Aesthetic communication is all around us. Just so we’re on the same page, aesthetic communication is communication without the articulation of words. This style of communication can include, but not be limited by, theatre, crafts, art, painting, sculpture, dance, graphic design, special design and staging. As you can see, there is a large gambit included in communication. It seems that in a majority of church cultures, particularly in the United States, they are missing the mark on communication as a whole. We miss filling in the gaps for those that are listening to what our churches are communicating. Because churches are often the loudest voice in a community, or at least have that potential to be, it’s important to hone in on exactly what we are saying. I’m going to offer a few suggestions.
Have a design strategy.
Sit down with a branding specialist and come up with solid branding vision for your church. I know that it’s expensive, I fully understand that. So, if your church doesn’t have money in the budget for that—come up with some sort of written document that ensures that all programs, ministries, and written communication are using the same letterhead, font, and color motif. Make sure that your church has a modern logo that captures the DNA of your organization’s values and ethos. This document ensures that all print and digital media is uniform in look and clean. While you might be thinking, “this is absurd” keep in mind that churches harness influence by their ability to communicate Truth. By having excellence in branding, it helps highlight what we’re attempting to say.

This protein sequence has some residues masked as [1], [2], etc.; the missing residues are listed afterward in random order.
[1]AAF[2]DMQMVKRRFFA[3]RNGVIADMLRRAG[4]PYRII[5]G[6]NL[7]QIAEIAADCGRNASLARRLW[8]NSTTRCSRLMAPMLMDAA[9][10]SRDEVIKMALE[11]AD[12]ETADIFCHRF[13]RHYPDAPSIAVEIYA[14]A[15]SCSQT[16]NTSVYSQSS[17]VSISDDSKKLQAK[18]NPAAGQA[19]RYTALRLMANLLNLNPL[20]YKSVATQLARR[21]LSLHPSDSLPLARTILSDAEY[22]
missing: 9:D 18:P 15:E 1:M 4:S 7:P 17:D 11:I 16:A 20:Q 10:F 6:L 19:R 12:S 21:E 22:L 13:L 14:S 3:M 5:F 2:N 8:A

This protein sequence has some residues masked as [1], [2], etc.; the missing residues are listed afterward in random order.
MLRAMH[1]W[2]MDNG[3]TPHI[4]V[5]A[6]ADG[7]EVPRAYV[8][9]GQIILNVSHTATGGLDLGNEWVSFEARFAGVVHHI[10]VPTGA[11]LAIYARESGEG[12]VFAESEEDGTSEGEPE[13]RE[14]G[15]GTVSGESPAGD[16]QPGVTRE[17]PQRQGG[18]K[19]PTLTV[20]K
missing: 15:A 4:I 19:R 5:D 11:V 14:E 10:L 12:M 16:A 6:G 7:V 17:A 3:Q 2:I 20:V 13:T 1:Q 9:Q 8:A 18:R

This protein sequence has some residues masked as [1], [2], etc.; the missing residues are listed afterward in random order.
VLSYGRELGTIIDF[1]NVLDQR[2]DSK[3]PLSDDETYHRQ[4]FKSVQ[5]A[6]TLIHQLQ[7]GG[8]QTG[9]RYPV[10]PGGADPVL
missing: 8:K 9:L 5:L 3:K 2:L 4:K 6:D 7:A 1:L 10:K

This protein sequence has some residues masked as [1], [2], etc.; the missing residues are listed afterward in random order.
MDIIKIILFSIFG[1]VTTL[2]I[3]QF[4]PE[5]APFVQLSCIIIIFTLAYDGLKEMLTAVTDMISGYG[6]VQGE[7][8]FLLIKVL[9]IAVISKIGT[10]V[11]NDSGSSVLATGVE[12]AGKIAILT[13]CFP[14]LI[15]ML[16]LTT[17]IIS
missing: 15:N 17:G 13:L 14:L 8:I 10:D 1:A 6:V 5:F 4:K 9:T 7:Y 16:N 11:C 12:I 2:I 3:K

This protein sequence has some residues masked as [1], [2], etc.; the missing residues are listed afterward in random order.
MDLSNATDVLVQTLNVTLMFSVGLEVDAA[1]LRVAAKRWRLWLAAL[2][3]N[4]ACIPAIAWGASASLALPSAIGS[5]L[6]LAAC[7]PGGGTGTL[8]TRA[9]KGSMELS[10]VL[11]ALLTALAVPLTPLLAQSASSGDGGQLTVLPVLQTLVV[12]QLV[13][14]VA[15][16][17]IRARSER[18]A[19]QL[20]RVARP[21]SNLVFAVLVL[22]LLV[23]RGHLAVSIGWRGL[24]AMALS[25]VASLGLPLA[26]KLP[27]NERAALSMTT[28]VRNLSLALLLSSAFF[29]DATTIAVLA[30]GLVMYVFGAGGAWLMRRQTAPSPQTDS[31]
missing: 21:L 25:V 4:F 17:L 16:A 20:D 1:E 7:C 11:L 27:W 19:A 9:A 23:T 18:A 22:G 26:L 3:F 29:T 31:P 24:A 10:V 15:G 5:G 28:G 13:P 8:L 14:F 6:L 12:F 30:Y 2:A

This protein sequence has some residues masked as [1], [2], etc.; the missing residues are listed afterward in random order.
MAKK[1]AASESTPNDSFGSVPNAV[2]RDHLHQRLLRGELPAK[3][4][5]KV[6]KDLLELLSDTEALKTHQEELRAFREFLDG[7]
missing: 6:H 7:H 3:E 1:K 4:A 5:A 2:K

What does your building space communicate?
Our buildings are communicating, in fact—they are shouting to those passing by exactly what you value. Have you ever thought about how many people drive by your church building? It’s daunting to think of the opportunities we have to exemplify our Creator simply by what our building says. I’d suggest that most of us find value with our eyes. I am not alone when saying that I totally judge a book by its cover. If I’m walking through Target and I see a brand with clean lines, and clean logo—I want to buy it. So is true with restaurants. I’m telling you–and maybe I’m vain–but a TOP TEIR CHEF can create a masterpiece for my mouth, but if the aesthetics in the restaurant doesn’t match what I’m about to eat, I’m not going to like it as much. Our space says what we value. When a guest arrives at your house, you attempt to clean; you want things to be in order. When people walk into your home, you want them to feel as though you were expecting them and accepting them. Our church buildings are no different. We must create space for hospitality in the cleanliness and good design. Our signs on the street must match the vision of our organization. In addition, our worship spaces should create a distraction-free connection to God.
Ew, paper bulletins.
Paper is so 1993. I’m going to be honest—it’s not being a good steward of our resources when we print on paper, nor are we caring well for our environment. How much money is your church spending on paper? I am willing to bet that if you flipped through the pages of the bibles of your parishioners or looked in the backseat of their car you will see at least two bulletins. Don’t even start looking in the trash cans after church; you will see how much paper being wasted. The truth is that announcements will stick more if you utilize social media and you cast good vision from the stage. Clear communication and vision are essential to framing the events in your church.
Try doing experiments with me, sit down and intentionally craft out your announcements. Use slides and software like ProPresenter to have announcements streaming as people are walking in. Don’t pass out a paper bulletin and see if your congregation attends events anymore or any less. Make sure you give yourself a good runway to sell the event, don’t sell an event that is happening the next day, trust me then men’s pancake breakfast committee will be bummed.
Do you have an idea for better communication? I’d love to hear. We can all learn together and be better for it.